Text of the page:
Once on the side of the cliff that the water runs down, we traversed red painted wooden walkways with a guide that was really only there to make sure you didn’t hurl yourself off. This was the coolest freakin’ thing. Screw the Maid of the freakin’ Mist, this was so cool. We walked up, up, up the side of the cliff on the walkways, the mist turning to spray, spray turning to a shower. On the Hurricane Deck, the top deck of the structure, there were many spots where the water from the falls ran over the deck and where the water bouncing off the rocks was blinding and poncho-penetrating. There was one particular alcove that I kept going back to that let you get close to the rocks and therefore close to the water. There you could just get pummeled by the water and feel a tiny fraction of the power of the falls fall over your back. I eventually gave up on my poncho hood and just let the water wash all over me. It was awesome in the non-slang sense of the word.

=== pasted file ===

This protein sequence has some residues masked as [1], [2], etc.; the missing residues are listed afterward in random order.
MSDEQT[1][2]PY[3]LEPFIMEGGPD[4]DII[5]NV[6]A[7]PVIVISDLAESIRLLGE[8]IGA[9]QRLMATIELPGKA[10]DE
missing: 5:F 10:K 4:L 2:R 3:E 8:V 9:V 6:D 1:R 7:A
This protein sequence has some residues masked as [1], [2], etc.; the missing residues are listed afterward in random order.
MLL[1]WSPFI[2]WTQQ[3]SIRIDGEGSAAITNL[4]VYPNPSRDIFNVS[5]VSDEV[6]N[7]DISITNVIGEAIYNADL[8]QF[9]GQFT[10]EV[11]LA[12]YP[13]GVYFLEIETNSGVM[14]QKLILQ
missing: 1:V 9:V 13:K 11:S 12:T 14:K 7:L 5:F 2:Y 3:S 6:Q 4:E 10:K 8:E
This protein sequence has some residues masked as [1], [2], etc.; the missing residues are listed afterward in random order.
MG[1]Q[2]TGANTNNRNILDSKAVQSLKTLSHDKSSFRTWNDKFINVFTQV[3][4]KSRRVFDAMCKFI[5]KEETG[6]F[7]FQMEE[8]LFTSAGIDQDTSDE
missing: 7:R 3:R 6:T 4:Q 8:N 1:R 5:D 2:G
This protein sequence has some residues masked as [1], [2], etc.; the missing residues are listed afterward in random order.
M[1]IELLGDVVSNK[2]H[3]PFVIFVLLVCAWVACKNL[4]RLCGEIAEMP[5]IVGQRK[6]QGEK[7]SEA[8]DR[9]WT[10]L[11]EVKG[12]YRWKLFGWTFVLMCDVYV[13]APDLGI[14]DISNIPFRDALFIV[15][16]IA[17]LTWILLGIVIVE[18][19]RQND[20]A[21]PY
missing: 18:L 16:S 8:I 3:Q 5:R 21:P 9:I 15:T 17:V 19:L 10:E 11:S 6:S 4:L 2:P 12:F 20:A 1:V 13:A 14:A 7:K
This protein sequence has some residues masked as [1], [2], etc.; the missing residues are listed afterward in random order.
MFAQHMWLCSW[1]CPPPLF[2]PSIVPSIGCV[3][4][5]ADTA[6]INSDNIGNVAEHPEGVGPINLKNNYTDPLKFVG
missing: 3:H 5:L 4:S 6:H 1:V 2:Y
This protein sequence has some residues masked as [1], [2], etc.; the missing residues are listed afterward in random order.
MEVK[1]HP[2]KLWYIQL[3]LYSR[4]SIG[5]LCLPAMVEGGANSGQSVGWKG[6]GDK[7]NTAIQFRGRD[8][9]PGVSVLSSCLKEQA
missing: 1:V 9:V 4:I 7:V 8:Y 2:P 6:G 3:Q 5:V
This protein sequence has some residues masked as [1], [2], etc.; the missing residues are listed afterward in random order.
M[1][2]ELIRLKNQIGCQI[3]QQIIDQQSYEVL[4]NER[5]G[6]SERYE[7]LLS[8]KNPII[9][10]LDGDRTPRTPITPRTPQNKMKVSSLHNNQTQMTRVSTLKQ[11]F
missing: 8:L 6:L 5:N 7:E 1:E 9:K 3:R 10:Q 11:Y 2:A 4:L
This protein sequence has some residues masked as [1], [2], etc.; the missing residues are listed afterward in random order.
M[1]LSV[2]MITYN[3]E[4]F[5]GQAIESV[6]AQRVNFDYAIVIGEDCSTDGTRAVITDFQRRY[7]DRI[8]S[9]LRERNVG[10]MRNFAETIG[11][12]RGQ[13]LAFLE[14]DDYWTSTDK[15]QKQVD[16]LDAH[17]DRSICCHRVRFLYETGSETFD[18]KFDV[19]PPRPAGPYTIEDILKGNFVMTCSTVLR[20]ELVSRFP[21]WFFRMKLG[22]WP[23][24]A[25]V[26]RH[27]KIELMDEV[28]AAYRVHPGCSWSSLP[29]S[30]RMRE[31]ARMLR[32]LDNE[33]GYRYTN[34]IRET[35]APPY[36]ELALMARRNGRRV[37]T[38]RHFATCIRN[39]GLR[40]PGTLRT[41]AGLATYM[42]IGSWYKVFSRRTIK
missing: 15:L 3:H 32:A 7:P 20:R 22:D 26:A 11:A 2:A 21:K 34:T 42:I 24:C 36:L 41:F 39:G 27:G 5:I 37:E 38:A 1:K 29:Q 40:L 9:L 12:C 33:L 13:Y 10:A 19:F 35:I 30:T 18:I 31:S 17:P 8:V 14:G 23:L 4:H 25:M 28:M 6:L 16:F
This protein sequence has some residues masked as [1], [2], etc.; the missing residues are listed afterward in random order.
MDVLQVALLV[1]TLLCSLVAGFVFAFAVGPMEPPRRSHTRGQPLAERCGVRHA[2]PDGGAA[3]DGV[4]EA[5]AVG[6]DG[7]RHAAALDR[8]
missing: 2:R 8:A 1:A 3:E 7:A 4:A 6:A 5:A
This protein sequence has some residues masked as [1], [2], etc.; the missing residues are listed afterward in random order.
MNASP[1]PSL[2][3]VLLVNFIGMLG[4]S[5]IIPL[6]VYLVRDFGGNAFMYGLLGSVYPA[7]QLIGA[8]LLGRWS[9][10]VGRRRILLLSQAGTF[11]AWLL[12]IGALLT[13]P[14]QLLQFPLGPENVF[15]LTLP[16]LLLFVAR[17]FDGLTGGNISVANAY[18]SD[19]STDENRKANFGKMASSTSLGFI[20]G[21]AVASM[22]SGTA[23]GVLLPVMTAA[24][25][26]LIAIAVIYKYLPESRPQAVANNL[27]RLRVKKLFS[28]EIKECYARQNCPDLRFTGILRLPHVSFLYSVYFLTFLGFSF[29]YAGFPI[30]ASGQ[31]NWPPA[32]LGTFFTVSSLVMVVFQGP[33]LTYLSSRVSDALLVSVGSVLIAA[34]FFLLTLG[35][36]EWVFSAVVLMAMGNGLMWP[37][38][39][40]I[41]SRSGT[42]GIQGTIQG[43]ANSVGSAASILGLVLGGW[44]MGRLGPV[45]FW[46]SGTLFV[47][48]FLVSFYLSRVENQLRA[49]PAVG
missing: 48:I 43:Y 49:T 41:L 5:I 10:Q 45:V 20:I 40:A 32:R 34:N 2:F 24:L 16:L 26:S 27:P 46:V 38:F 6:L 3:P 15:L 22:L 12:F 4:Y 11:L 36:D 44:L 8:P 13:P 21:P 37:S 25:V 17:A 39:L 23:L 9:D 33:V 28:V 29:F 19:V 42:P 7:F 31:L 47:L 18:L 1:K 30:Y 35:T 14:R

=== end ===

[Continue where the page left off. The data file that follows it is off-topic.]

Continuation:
Besides the inherent coolness of this whole experience, this was a great tourist thing because it made people stop acting like tourists. The previously pushy, grouchy, wary people turned into children, whooping and laughing as they frolicked in the mist and spray. The group went down to the ‘recovery deck’, but then I just had to go back up for one last shower. Needless to say, we were DRENCHED when we got out.